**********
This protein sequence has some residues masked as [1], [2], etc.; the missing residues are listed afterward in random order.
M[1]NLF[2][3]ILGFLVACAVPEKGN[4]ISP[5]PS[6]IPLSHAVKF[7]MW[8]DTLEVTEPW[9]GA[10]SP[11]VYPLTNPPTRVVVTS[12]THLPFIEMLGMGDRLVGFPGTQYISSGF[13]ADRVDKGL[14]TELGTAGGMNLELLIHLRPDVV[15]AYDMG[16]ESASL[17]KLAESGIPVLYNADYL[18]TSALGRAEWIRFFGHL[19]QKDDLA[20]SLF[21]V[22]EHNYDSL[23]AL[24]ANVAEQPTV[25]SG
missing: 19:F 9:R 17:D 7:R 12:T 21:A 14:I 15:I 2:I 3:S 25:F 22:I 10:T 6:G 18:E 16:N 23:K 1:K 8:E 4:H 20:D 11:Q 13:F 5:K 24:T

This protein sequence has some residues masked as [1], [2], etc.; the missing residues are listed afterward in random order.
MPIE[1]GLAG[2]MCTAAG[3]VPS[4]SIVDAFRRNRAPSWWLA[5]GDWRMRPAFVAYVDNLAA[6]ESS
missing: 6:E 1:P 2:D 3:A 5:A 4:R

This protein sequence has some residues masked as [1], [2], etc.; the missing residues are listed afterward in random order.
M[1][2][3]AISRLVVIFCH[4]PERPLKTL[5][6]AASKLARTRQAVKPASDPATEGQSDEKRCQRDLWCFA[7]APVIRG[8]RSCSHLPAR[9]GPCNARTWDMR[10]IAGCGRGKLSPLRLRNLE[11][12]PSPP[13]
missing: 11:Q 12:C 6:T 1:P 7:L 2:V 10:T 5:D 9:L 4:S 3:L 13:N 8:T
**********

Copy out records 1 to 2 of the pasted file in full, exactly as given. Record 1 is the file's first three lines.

This protein sequence has some residues masked as [1], [2], etc.; the missing residues are listed afterward in random order.
M[1]NLF[2][3]ILGFLVACAVPEKGN[4]ISP[5]PS[6]IPLSHAVKF[7]MW[8]DTLEVTEPW[9]GA[10]SP[11]VYPLTNPPTRVVVTS[12]THLPFIEMLGMGDRLVGFPGTQYISSGF[13]ADRVDKGL[14]TELGTAGGMNLELLIHLRPDVV[15]AYDMG[16]ESASL[17]KLAESGIPVLYNADYL[18]TSALGRAEWIRFFGHL[19]QKDDLA[20]SLF[21]V[22]EHNYDSL[23]AL[24]ANVAEQPTV[25]SG
missing: 19:F 9:R 17:D 7:R 12:T 21:A 14:I 15:I 2:I 3:S 25:F 22:I 10:T 6:G 18:E 16:N 23:K 1:K 8:E 4:H 20:D 11:Q 13:F 5:K 24:T

This protein sequence has some residues masked as [1], [2], etc.; the missing residues are listed afterward in random order.
MPIE[1]GLAG[2]MCTAAG[3]VPS[4]SIVDAFRRNRAPSWWLA[5]GDWRMRPAFVAYVDNLAA[6]ESS
missing: 6:E 1:P 2:D 3:A 5:A 4:R